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Natural History of Autoimmune Diabetes and Its Complications

This study is currently recruiting participants. (see Contacts and Locations)
Verified April 2014 by National Institutes of Health Clinical Center (CC)
Information provided by (Responsible Party):
National Institutes of Health Clinical Center (CC) ( National Institute of Diabetes and Digestive and Kidney Diseases (NIDDK) ) Identifier:
First received: May 8, 2009
Last updated: November 11, 2014
Last verified: April 2014

May 8, 2009
November 11, 2014
May 2009
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Complete list of historical versions of study NCT00896610 on Archive Site
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Natural History of Autoimmune Diabetes and Its Complications
Natural History of Autoimmune Diabetes and Its Complications


  • Diabetes is a disease defined by abnormally high blood sugar (glucose) levels. Glucose is an essential source of energy for the body s cells, but insulin is required to move the glucose into the cells. Insulin is a hormone produced by the pancreas that allows glucose to enter cells.
  • In diabetes, the body is unable to supply enough insulin to meet its demands. The problem may be a low supply of insulin or a high demand for insulin. Someone who has been diagnosed with diabetes has lost much of their insulin-producing capacity. Clinical studies have shown that good control of blood sugar is essential to prevent diabetes complications like damage to the eyes, kidneys, nerves, and blood vessels.


  • To establish a relationship with several individuals with diabetes caused by the immune system attacking the body s insulin-producing cells in order to:
  • Explore why the immune system attacks insulin-producing cells.
  • Understand why some individuals develop diabetes-related complications and others do not.
  • Develop therapies to improve how patients can control their blood sugar levels.
  • Continue to follow subjects who have completed or are considering other NIH diabetes-related studies.
  • To develop improved tests for determining an individual s risk for developing diabetes and/or to accurately diagnose the exact type of diabetes.


  • Individuals who have been diagnosed with or are at risk for developing diabetes.


  • Standard physical examination and clinical tests to determine if the patient has diabetes or to confirm a particular type of diabetes:
  • None of the treatment in this study is experimental.
  • Patients will receive a separate consent form for any special tests needed to learn more about their particular type of diabetes.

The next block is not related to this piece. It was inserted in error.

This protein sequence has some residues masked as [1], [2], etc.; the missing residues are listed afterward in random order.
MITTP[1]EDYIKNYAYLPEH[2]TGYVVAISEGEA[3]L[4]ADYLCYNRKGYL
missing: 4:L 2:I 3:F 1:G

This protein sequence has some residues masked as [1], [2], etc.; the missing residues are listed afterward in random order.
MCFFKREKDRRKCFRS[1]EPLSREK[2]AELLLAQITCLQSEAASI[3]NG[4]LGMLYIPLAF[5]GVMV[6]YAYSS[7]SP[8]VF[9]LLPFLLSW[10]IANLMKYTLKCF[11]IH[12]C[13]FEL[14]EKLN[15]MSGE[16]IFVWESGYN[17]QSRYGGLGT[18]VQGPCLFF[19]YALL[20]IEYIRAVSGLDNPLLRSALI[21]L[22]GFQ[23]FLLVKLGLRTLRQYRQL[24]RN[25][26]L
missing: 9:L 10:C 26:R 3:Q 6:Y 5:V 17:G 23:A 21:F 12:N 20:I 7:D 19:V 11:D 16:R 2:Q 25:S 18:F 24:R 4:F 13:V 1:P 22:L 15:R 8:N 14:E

• Patients may be asked to provide additional urine and blood samples for use in laboratory research about diabetes.
  • Researchers may offer medical treatment advice for diabetes, or explain how to improve patients diabetes management skills.

Individuals with known or suspected autoimmune mediated diabetes, or healthy individuals at risk for developing the disease, will be evaluated at the NIH Clinical Center. Studies will include characterizing the disease s clinical and laboratory features, observing the natural history of the disease and its complications, evaluating responses to standard treatments, designing assays to measure anti-insulin producing cell immune responses and pancreatic insulin producing cell function and number, and determining patients eligibility for other experimental diagnostic or therapeutic protocols. Protocol enrollees may be asked to contribute blood and/or urine samples for immunological research studies, and/or for studies designed to find parameters that increase a subject s risk for diabetes and/or its associated complications.

Time Perspective: Prospective
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  • Type 1 Diabetes
  • Type 2 Diabetes
  • Immunologically Mediated Type 1 Diabetes
  • Anti Beta-Cell Autoantibodies
  • Autoimmunity
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*   Includes publications given by the data provider as well as publications identified by Identifier (NCT Number) in Medline.
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i. Clinical diagnosis of diabetes, either type 1 (T1D) or insulin-requiring type 2 (T2D),

ii. Healthy individuals who may be at risk for developing diabetes,

iii. Individuals with suspected immune mediated diabetes,

iv. Willingness of the patient or guardian to give informed consent and assent.


i. Concomitant medical problems which would confound the interpretation studies of the autoimmune beta cell destructive process

ii. Concomitant medical, surgical, or other conditions for which adequate facilities or funds are not available to support their care at the NIH.

iii. Any other co-existing condition/circumstances that would make a subject unsuitable to participate in the study, as deemed by the investigators.

2 Years and older
Contact: Michelle L Ashmus, R.N. (301) 594-5953
Contact: Ranganath Muniyappa, MD, PhD (301) 451-7702
United States
090140, 09-DK-0140
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National Institutes of Health Clinical Center (CC) ( National Institute of Diabetes and Digestive and Kidney Diseases (NIDDK) )
National Institute of Diabetes and Digestive and Kidney Diseases (NIDDK)
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Principal Investigator: Ranganath Muniyappa, MD, PhD National Institute of Diabetes and Digestive and Kidney Diseases (NIDDK)
National Institutes of Health Clinical Center (CC)
April 2014

ICMJE     Data element required by the International Committee of Medical Journal Editors and the World Health Organization ICTRP